This is typically the time of year when columnists, pundits, and bloggers look back at the past year, and ahead to what the next one may bring. Assuming the planet will not end altogether on December 21st, here’s my retrospective and glimpse forward for the printing industry. For some, the Mayan apocalypse may actually be
Admittedly, Halloween would have been a better holiday for this post, but since superstitions have no fixed season, I thought Id dredge up an old one namely, printing as a dark art and ask if those same fears cloud our thinking today. When Gutenberg’s vision of print manufacturing first emerged, it was a highly disruptive
It never pays to resist or deride innovators especially in the world of print. The clerics and inquisitors who warned us about the dangerous innovation of Herr Gutenberg (himself a pious man) ended up on the losing side of that technology argument. William Morris decried the industrialization of the printed word, and even went so
Last week, I journeyed to Chicago for this years Graph Expo, the annual trade ritual for the struggling print industry in North America. Occurring only a few months after drupathe worldwide version of that experience Graph was something of a re-hash. My editor at Printing Impressions acknowledged this when he commissioned my upcoming article on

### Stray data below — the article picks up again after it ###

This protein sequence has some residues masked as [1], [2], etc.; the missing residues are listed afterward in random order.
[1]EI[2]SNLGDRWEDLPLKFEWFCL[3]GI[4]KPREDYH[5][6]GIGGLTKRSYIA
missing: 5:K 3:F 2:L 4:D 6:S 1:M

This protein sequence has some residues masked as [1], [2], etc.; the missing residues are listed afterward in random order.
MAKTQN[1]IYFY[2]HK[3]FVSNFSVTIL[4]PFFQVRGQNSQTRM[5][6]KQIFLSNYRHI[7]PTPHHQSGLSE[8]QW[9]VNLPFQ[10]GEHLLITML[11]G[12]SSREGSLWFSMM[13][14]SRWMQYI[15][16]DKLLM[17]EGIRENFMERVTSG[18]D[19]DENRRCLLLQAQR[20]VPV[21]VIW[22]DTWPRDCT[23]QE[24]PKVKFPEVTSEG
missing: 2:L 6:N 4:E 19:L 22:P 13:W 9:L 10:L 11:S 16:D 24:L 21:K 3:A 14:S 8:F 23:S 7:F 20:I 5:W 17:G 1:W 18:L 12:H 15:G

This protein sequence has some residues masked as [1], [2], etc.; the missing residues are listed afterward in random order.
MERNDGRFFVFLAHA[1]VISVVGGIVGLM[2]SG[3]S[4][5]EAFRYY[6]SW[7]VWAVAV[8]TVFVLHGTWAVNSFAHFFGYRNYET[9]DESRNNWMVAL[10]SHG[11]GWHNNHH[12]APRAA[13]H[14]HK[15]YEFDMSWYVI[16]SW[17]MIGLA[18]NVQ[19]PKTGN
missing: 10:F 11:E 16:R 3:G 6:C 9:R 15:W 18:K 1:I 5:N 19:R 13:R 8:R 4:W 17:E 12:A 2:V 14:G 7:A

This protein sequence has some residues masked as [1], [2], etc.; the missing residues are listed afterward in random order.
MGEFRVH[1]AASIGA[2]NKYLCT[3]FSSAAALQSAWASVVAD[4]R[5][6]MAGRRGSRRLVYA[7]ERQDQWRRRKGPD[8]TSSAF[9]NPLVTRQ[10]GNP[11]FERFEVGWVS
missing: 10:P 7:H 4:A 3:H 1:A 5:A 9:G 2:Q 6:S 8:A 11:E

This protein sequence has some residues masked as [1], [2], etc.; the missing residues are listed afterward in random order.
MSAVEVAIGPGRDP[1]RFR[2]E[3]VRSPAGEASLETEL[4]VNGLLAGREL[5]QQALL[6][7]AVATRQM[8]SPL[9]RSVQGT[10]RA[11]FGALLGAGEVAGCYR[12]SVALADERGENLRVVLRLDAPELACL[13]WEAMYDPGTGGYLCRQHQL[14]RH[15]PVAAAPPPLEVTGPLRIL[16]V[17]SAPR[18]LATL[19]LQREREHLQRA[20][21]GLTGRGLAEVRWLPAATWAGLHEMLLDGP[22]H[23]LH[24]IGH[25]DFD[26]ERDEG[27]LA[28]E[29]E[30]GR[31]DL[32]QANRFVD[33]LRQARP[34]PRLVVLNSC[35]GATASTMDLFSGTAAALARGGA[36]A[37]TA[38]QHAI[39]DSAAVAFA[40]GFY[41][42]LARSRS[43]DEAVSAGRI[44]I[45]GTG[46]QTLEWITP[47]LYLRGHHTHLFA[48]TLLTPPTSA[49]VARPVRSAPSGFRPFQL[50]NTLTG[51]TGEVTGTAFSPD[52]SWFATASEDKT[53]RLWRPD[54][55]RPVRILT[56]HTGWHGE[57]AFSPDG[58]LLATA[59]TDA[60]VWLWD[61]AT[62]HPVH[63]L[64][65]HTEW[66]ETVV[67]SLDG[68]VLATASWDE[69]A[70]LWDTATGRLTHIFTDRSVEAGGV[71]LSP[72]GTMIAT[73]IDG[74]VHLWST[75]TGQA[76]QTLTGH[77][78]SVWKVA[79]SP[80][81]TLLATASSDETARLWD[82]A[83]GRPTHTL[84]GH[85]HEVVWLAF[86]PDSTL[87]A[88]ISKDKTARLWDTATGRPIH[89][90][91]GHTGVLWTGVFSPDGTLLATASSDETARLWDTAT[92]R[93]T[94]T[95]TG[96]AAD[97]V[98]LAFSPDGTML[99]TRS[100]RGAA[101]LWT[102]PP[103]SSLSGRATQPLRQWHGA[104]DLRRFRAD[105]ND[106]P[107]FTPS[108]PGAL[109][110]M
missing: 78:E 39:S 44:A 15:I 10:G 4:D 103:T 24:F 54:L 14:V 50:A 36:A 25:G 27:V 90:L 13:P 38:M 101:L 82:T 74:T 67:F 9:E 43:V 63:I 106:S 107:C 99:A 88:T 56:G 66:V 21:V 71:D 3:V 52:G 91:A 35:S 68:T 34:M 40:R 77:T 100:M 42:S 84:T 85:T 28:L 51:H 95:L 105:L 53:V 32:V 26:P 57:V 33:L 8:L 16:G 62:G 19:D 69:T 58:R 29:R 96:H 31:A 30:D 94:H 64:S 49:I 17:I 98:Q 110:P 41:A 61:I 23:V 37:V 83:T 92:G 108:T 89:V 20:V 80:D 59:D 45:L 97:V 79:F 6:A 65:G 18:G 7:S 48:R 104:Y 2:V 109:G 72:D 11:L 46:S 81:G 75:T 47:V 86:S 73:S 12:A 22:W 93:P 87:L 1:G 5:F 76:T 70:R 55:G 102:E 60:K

In nature, a species has to either adapt to an ever-changing environment, and increasingly efficient competition, to survive. Sudden, drastic changes make survival less likely. One popular notion is that such a change an asteroid impact, an influx of volcanic activity, or what have you brought about the extinction of dinosaurs 60-plus million years ago.
The question is print dead? is superficial nonsense. The real question should be: What is print, and why should we care? Print is everywhere, and is likely to continue for many, many years. Putting oil-based ink on ground-up trees may decline,* but it will be replaced by other printing methods like toner or inkjets lot